Effects of omega-3 fatty acid supplementation and exercise on low-density lipoprotein and high-density lipoprotein subfractions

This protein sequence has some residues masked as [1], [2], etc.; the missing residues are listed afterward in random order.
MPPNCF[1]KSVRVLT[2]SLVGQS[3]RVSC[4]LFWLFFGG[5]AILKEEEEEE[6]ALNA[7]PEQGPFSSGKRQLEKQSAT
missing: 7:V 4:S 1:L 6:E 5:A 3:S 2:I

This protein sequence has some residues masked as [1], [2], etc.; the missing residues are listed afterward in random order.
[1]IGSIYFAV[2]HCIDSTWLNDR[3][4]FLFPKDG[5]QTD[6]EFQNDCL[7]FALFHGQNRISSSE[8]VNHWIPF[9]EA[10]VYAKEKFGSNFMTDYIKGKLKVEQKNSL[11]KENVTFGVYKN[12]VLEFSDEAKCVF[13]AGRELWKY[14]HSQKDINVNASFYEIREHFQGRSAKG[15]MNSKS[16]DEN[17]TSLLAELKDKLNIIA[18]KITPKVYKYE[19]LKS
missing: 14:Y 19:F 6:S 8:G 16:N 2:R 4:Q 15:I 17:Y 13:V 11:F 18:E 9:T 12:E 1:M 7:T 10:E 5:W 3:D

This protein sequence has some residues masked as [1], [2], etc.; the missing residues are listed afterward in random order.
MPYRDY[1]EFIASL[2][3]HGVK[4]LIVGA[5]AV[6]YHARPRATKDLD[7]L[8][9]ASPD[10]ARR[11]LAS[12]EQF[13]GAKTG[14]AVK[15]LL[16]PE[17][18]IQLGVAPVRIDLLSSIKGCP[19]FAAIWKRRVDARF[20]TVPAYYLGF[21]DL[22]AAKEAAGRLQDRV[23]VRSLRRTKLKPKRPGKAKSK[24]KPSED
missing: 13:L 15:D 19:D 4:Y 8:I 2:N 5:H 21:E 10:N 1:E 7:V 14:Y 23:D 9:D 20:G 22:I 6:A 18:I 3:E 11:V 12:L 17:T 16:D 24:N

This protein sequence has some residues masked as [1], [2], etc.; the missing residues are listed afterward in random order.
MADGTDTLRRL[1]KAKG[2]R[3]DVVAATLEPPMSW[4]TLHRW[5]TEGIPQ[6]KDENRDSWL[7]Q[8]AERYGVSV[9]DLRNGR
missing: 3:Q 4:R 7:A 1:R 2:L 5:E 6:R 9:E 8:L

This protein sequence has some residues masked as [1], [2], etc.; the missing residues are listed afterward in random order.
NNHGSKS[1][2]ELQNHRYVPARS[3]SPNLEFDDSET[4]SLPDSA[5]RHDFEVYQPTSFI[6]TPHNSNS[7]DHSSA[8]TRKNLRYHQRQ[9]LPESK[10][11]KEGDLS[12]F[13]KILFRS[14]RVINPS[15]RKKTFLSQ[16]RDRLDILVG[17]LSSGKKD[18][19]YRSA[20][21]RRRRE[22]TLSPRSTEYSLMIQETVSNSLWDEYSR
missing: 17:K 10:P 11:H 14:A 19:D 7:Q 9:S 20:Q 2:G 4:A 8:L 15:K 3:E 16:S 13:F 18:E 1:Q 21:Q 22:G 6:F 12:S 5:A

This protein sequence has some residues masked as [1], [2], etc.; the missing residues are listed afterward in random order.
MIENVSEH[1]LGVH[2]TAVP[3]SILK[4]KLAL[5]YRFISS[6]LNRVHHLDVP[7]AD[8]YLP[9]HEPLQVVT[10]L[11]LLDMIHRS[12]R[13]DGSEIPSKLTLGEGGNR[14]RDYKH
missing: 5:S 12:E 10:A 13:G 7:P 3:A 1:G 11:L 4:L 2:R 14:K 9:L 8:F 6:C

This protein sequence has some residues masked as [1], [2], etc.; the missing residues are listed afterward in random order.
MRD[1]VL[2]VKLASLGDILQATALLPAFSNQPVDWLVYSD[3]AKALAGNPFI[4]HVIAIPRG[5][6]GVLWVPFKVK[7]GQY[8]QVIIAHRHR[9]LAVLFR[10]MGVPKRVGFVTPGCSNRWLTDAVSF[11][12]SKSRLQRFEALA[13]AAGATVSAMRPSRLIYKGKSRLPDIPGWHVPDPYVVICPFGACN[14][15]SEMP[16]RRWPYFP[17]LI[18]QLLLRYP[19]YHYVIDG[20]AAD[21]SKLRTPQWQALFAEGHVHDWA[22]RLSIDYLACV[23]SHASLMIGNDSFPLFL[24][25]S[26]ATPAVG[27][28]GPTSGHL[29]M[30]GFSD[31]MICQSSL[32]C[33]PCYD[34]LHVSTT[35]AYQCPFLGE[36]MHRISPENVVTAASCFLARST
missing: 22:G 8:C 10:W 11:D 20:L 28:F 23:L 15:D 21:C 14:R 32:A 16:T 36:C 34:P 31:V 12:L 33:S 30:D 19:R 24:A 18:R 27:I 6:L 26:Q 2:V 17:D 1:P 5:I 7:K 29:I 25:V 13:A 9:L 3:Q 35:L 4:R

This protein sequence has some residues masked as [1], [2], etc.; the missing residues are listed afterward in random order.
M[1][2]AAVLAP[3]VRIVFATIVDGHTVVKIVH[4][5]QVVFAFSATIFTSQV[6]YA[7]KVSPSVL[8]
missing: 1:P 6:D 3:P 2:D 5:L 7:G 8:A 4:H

The purpose of this study was to examine the effect of combining exercise with omega-3 fatty acids (n-3fa) supplementation on lipoprotein subfractions and associated enzymes. Subjects were 10 recreationally active males, aged 25 ± 1.5 years (mean ± SE), who supplemented n-3fa (60% eicosapentaenoic acid [EPA] and 40% docosahexaenoic [DHA]) at 4 g/d for 4 weeks. Before and after supplementation, subjects completed a 60-minute session of treadmill exercise at 60% Vo2max. Following a 24-hour diet and activity control period, blood was collected immediately before and after the exercise session to assess lipid variables: high-density lipoprotein cholesterol (HDL-C) and subfractions, low-density lipoprotein cholesterol (LDL-C) and subfractions and particle size, lecithin:cholesterol acyltransferase (LCAT) activity, and cholesterol ester transfer protein (CETP) activity. Supplementation with n-3fa alone increased total HDL-C and HDL2-C, while exercise alone increased total HDL-C, HDL3-C, and total LDL-C. LDL subfractions, particle size, and LCAT and CETP activities were not affected by supplementation. Combination treatment resulted in an additive effect for HDL3-C only and also increased LDL1-C versus baseline. LCAT and CETP activities were not affected by treatments. These results suggest that n-3fa supplementation or an exercise session each affect total HDL-C and subfractions but not LDL-C or subfractions. In addition, the combination of n-3fa and exercise may have additional effects on total HDL-C and LDL-C subfractions as compared to either treatment alone in active young men.



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